Do Executives Behave Better When Dishonesty is More Salient?
58 Pages Posted: 17 Mar 2016 Last revised: 17 Jun 2016
Date Written: June 2016
In behavioral experiments, individuals are less likely to cheat at a task when the saliency of dishonesty is increased [Mazar, Amir, and Ariely (2008), Gino, Ayal, and Ariely (2009)]. We test a similar hypothesis in a real world setting by treating news about high-profile political scandals as shocks to the salience of unethical/illegal behavior and its consequences. We find that local corporate insiders engage in fewer suspect behaviors in the year after a political scandal is revealed. Their stock sales are less profitable and they are less likely to sell stock ahead of large price declines, suggesting less illegal insider trading. These patterns vary predictably with the level of media attention to scandal-related events during the scandal years. Locally headquartered firms also appear to engage in less earnings management following the revelation of a political scandal. However, these changes in executives’ behaviors appear to be largely transitory and the evidence of suspect behaviors resumes in following years.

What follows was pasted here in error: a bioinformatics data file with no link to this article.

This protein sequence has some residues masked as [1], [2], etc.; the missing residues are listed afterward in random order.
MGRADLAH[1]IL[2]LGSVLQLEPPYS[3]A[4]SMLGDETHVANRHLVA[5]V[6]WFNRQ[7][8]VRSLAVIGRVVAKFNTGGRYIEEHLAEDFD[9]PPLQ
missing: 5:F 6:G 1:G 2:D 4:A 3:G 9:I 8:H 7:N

Keywords: insider trading, earnings management, salience of dishonesty, salience of consequences
JEL Classification: G3, G30, K42
Suggested Citation: Suggested Citation